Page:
Now I know how many of you were probably turned off already by that first word – beets. But I also know that if the only beets you ever tried are out of a can or sliced real thick and boiled for a couple of hours – you haven’t had REAL beets! Please — give beets a chance :)
We have an old family photo of my brother as a toddler, his face covered with red beet juice, a testament to how much we loved this vegetable as children. Yet I absolutely hated those imposters they served at the school cafeteria. The trick is in the cooking method. Slicing them up and boiling them for a long time just pulls out all the natural sugars that make this vegetable so delicious. There’s also some kind of weird flavor that develops during that method and the canning process, it’s not good. But I love beets cooked the way my mother would make them for us as children.
Get some fresh beets, peel them and coarsely grate them (as large of a grater setting as you have). Add a bit of water and steam them gently for just a few minutes. With a little butter and salt, you’ll think you’re eating a whole different vegetable! And all those amazing nutrients are still in there too. While you’re at it, make sure you choose a bunch of beets that is fresh enough to have usable beet greens. These are great just sliced up into ribbons and sauteed with onion and a bit of balsamic vinegar.
The other way to cook beets and retain their flavor is by roasting them. Last spring, I posted a great recipe that involved cutting beets into cubes, roasting them in a single layer and then topping with feta cheese. This week, I made one more Georgian vegetable dish, Charkhlis Chogi – beets roasted whole, then peeled and sliced, and topped with a sauce made from tart dried cherries. I decided to use yellow beets because of the color contrast, but also because Whole Foods had some seriously large yellow beets with nice looking greens. Beets are usually sold by the bunch, so I usually go for the large ones – you might think they’d be tough or woody at a larger size, but I haven’t found that to be true, other than perhaps a slightly thicker skin to peel off.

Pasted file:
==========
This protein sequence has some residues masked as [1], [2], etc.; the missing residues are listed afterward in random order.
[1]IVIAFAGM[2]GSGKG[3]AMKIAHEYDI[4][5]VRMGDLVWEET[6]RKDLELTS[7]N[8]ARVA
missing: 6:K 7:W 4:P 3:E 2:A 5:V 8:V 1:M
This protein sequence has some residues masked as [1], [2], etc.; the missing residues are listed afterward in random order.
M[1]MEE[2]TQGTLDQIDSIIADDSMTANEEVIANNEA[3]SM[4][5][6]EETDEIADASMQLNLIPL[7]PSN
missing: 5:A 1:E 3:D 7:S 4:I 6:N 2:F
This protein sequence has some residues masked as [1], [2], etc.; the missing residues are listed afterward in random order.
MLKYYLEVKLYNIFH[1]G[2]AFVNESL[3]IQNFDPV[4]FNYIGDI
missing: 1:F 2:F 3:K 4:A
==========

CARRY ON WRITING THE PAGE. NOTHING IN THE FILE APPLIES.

Beets w/Cherry Sauce (Charkhlis Chogi)
1 lb. beets, unpeeled but scrubbed clean (3 or 4 good-sized beets)
1 Tbsp. butter
1 onion, chopped
1/3 c. tart dried cherries
2/3 c. water
1/4 c. minced fresh herbs (dill, cilantro, parsley)
Sea salt, to taste
First, heat the oven to 375F and roast the cleaned beets on a rimmed baking tray. I cut mine in half from root to stem just because they were so large and I wanted to make sure they wouldn’t take forever (placed cut-side down on the tray). Roast for about 1 hour until fork tender.
Meanwhile, saute the onion in butter for a few minutes until soft and starting to brown. Add water and cherries and reduce to a simmer for about 15 minutes. Remove from heat and blend/puree this together to make the cherry sauce, putting back on the stove for a few minutes to simmer and reduce if it seems too liquid.
When the beets are tender, you may want to let them cool just a little before handling. Peel and slice the beets thinly, then top with cherry sauce and fresh herbs. Grate some fresh sea salt on top, to taste. Or, mix it all together and serve as a salad. This dish seems to have the best flavor at room temperature or even slightly chilled.